We are only weeks away from the first required reporting of employee health benefits on employee W2 forms. I suspect that payroll companies that serve small businesses are still working on communications and procedures for this. The fact is that the payroll companies don’t have access to the data to complete this requirement and their small business clients probably do not have it well organized either. Small businesses owners might not even be aware that some need to file this new tax retun.
The penalties for failure to report health benefits correctly are substantial. So what can be done?
Fortunately, relief is available for this issue. IRS will not impose penalties under sections 6721 and 6722 for 2015 returns and statements filed and furnished in 2016 on reporting entities that can show that they have made good faith efforts to comply with the information reporting requirements. But IRS makes it clear that no relief is provided in the case of reporting entities that cannot show a good faith effort to comply with the information reporting requirements or that fail to timely file an information return or furnish a statement.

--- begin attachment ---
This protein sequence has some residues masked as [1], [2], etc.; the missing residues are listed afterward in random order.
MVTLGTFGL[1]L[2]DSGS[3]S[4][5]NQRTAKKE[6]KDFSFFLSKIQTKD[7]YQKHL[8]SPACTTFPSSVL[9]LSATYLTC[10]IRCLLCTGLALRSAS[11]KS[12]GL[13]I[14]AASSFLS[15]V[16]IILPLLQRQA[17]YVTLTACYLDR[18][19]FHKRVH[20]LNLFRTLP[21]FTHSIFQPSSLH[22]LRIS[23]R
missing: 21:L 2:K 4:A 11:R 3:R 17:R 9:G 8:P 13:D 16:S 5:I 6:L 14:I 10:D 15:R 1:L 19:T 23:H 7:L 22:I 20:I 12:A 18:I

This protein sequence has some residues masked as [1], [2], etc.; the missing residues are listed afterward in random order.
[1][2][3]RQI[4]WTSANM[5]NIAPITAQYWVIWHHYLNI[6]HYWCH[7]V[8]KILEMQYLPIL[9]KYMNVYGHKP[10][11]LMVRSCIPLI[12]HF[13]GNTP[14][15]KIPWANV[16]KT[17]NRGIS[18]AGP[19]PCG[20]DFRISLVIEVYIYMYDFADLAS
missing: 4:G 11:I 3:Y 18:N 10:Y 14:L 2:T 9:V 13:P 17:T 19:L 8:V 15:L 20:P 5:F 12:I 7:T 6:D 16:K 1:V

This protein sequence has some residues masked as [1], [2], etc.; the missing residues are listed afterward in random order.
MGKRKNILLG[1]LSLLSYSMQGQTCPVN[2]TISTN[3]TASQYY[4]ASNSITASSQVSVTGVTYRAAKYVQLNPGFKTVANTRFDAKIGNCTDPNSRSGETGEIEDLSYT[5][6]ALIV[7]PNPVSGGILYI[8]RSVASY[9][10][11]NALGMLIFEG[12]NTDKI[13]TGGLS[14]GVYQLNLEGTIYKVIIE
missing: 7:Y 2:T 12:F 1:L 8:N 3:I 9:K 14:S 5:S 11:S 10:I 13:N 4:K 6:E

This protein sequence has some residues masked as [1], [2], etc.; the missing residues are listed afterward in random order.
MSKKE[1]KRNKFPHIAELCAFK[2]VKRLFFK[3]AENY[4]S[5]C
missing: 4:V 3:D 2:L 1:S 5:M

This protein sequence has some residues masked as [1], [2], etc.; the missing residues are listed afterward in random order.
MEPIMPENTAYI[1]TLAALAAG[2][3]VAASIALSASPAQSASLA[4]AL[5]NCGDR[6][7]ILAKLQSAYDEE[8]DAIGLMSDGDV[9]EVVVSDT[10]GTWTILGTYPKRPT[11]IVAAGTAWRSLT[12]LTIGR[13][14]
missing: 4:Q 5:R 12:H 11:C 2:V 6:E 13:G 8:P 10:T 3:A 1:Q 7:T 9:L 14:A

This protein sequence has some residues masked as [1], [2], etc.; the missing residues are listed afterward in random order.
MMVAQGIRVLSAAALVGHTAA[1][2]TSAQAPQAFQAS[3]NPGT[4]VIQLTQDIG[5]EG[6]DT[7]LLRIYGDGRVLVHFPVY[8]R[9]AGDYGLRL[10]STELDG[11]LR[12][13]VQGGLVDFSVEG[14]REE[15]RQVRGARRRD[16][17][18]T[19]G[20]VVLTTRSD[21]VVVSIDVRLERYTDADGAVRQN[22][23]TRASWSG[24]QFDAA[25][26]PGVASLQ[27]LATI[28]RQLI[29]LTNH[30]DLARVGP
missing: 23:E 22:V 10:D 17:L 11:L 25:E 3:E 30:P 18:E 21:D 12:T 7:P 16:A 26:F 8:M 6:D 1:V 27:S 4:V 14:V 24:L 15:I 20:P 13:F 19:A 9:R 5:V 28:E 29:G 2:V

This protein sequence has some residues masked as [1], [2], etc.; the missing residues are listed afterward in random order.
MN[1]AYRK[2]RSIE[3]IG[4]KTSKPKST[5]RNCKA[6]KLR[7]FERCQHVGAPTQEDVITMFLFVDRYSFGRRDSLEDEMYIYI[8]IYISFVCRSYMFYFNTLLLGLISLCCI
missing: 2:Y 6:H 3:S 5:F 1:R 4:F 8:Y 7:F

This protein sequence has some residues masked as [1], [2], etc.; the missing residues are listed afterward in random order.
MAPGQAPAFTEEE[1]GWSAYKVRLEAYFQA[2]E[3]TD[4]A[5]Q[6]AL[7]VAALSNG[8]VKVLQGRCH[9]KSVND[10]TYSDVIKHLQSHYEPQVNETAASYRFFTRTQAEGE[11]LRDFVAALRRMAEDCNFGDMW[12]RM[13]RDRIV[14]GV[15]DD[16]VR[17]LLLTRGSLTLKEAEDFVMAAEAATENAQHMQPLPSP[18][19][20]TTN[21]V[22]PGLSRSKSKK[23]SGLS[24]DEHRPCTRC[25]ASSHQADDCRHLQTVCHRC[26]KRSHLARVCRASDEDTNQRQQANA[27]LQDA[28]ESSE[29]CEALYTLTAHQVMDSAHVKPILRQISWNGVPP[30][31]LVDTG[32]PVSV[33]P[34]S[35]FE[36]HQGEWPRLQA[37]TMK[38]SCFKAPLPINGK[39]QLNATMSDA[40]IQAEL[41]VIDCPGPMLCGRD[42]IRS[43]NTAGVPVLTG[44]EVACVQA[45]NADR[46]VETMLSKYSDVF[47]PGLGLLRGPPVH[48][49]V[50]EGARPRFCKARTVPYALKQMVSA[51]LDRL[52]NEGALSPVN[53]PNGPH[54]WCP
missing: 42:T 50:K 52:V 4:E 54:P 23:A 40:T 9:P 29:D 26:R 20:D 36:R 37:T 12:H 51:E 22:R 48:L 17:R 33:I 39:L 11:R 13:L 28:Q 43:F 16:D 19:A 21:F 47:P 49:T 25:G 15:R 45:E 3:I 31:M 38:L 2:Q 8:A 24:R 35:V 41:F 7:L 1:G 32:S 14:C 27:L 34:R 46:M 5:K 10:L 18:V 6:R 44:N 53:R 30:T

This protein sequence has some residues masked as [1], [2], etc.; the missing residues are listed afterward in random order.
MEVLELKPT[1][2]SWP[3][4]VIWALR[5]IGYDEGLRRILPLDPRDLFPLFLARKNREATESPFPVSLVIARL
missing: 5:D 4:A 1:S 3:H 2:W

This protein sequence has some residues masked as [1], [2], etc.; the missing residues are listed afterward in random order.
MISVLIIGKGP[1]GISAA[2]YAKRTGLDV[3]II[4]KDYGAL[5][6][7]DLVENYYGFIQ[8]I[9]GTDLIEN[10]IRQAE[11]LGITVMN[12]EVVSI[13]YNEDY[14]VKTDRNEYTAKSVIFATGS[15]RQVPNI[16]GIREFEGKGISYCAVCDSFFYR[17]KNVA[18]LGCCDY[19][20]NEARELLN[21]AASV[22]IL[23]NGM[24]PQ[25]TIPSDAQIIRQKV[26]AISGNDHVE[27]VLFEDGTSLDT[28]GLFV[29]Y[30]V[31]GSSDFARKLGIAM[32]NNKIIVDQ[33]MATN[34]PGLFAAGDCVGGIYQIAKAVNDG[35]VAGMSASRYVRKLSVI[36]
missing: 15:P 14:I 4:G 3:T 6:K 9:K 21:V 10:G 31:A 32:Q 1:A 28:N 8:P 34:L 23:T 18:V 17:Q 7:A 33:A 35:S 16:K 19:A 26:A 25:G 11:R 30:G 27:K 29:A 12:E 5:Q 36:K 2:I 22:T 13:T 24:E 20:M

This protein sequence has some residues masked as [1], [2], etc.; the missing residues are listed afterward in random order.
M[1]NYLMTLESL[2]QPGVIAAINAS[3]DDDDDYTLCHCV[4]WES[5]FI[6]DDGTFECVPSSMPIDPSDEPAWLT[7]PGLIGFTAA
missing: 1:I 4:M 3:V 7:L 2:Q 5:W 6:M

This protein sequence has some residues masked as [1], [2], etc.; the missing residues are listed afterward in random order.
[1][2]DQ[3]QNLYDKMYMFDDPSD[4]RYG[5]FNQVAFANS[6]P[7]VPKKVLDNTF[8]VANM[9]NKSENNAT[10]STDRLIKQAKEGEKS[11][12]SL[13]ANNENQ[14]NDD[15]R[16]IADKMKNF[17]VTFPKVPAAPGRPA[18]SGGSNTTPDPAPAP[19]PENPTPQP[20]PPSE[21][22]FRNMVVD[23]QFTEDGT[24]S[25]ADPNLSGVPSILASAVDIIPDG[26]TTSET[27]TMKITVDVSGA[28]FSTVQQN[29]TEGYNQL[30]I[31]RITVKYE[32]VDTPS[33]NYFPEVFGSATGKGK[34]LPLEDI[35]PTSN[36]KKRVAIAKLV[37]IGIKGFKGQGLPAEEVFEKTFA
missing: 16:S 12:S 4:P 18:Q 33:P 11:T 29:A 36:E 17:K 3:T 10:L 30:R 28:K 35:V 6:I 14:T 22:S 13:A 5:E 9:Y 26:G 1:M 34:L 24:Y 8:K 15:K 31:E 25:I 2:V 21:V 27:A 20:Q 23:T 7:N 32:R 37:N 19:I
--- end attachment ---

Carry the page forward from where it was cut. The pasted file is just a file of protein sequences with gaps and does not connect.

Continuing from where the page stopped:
Small businesses must file an information tax return and must be able to document a good faith effort to comply in order to avoid the tax penalties. A simple conversation with your accountant may solve the problem – at least for now. This is a situation where an ounce of prevention is worth a pound of cure.
See “Questions and Answers on Information Reporting by Health Coverage Providers (Section 6055)” for more information.